Another positive development is the transitional approach to AIFMD which some countries, such as the UK, will apply. These will allow managers to continue to market their funds until the earlier of their date of authorisation as an AIFM or July 2014, before they are required to comply in full with the new rules. Managers that plan to market through private placement will, however, need to notify the FCA of their chosen depositary-lite providers in their AIFMD ‘variation of permission’ application. We expect that the FCA will want to see that appropriately regulated firms are proposed and will independently check with those firms that they are prepared to act. We anticipate that the FCA will also focus on the suitability of non-UK firms appointed to perform the depositary-lite duties. Unfortunately, new managers that were unable to become authorised prior to 22 July, will need to launch straight into the AIFMD regime (including compliance with the depositary-lite requirements) and will not be able to make use of the transitional provisions.
The primary focus of prime brokers and depositaries remains agreement of the single depositary model for EU funds. However, we expect that UK-based prime brokers will seek to obtain the necessary Article 36 custodian authorisation in order to perform the depositary-lite safe-keeping of assets duties, and administrators are considering how to adapt their existing reconciliation procedures to comply with the cash-flow monitoring requirements. As reported in the February article, it is still widely expected that most existing trustee businesses will only be willing to perform the oversight duties where an affiliated entity already performs fund administration. Firms that are willing to perform any depositary-lite duties where an affiliate does not also perform fund administration are likely to only do so for significant accounts which could leave small to medium-sized managers – and those that need to market via private placement the most to attract and grow assets – in a difficult position.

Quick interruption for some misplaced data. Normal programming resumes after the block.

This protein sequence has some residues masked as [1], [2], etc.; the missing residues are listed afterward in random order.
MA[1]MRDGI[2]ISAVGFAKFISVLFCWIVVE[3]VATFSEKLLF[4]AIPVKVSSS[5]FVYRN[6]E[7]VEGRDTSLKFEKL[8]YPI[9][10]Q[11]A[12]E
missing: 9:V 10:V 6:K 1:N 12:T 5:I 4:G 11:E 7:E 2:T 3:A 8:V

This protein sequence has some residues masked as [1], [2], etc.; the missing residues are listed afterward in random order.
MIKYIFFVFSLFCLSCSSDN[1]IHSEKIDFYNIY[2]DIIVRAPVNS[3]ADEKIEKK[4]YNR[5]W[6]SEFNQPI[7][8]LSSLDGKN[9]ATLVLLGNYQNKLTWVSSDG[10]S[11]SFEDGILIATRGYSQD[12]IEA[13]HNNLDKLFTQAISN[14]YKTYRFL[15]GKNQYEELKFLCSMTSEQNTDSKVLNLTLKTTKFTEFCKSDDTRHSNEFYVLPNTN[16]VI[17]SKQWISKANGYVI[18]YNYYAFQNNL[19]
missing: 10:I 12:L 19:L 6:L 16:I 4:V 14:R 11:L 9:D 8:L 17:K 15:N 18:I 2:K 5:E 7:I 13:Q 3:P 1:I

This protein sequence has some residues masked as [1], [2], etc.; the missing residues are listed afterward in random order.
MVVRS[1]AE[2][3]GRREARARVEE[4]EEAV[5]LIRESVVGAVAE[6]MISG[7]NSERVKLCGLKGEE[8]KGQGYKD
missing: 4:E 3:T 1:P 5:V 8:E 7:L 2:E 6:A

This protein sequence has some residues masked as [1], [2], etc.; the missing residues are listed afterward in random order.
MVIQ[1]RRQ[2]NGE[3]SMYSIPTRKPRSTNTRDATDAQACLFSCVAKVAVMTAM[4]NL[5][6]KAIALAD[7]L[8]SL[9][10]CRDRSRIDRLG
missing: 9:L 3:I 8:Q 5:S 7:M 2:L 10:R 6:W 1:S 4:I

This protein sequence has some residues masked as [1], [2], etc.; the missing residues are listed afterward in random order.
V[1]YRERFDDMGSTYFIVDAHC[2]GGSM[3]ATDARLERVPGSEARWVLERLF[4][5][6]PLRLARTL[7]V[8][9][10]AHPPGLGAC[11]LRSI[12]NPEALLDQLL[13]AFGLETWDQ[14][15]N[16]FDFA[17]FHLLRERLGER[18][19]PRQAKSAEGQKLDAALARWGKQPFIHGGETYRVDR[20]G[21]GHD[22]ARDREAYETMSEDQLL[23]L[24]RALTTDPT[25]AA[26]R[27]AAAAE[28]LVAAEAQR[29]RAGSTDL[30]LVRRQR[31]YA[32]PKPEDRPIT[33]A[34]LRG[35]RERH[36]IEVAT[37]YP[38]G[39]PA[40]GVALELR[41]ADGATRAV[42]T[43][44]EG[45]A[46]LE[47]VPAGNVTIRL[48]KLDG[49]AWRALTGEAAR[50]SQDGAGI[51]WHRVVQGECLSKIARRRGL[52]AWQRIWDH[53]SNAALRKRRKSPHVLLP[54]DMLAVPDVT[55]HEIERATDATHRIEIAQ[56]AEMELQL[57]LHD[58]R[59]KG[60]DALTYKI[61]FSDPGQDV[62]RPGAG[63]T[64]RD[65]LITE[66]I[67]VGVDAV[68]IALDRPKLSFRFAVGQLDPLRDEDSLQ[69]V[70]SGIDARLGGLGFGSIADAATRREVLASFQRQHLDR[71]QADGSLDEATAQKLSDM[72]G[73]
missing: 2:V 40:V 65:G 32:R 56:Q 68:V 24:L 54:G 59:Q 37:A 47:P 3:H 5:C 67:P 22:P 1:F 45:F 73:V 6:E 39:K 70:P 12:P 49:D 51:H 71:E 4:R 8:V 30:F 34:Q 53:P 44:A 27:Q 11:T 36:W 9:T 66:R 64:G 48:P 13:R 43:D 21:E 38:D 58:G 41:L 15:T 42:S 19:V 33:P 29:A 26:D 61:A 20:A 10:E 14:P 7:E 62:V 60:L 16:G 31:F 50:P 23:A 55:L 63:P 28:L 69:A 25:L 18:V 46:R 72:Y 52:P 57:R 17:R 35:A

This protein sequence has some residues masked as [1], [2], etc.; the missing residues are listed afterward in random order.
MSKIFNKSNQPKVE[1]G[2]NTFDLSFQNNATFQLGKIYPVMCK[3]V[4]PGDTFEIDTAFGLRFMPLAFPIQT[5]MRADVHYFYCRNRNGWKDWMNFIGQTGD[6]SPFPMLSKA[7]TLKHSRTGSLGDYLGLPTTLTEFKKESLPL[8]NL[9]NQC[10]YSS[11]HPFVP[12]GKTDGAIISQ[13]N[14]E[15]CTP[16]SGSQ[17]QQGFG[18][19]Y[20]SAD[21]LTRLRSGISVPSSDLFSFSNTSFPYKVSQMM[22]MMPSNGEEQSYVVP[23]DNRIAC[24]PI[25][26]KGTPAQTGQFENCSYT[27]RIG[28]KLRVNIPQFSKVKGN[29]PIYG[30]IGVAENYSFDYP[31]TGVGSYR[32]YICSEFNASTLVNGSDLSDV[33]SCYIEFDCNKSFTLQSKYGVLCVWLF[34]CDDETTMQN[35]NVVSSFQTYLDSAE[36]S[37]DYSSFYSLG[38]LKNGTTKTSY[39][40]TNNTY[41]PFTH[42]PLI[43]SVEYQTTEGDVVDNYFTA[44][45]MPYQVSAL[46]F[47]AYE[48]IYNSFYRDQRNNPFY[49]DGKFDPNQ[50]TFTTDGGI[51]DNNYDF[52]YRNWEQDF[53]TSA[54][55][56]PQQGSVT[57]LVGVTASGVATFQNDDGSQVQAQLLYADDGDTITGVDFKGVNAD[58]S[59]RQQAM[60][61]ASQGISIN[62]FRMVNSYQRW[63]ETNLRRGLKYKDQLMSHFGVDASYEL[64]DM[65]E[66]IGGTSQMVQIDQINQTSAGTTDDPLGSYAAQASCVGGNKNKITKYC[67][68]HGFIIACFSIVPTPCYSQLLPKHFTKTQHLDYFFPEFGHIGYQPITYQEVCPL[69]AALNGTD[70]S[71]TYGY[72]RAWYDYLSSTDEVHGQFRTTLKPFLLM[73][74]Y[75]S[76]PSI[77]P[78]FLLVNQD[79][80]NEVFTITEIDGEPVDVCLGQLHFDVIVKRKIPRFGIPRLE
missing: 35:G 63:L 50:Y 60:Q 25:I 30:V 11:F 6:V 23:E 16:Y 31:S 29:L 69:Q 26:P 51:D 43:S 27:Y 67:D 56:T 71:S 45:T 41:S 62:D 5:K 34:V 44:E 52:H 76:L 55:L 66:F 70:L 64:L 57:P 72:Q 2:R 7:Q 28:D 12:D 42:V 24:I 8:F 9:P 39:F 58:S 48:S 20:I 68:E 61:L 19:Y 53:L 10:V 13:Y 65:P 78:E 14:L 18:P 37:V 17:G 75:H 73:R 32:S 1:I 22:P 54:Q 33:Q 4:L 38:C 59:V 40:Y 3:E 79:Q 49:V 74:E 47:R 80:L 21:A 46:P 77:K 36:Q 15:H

As part of their AIFMD implementation planning, a number of managers have started to consider how they will comply with the depositary-lite requirements. Several of those managers appear to be frustrated about the lack of clarity around depositary-lite solutions (and the potential cost). In the industry’s defence, it is only recently the UK has removed its gold plating in this area and introduced the new concept of the Article 36 Custodian, and the regulatory position in other member states remains unclear. However, in common with a number of other areas of AIFMD, solutions are starting to emerge. The picture should become clearer now the 22 July deadline has passed, and depositaries and prime brokers have resolved the single depositary model for EU funds so that they can turn their attention to depositary-lite.
INDOS Financial was established in late 2012 with the sole purpose to develop a pragmatic and flexible depositary-lite oversight solution for offshore hedge funds. Unlike almost all trustee/ depositary businesses today, INDOS is 100% independent, and will work with most leading fund administrators, leaving managers free to use their existing service providers. INDOS has recently submitted an application to the FCA for authorisation as an Article 36 custodian/depositary.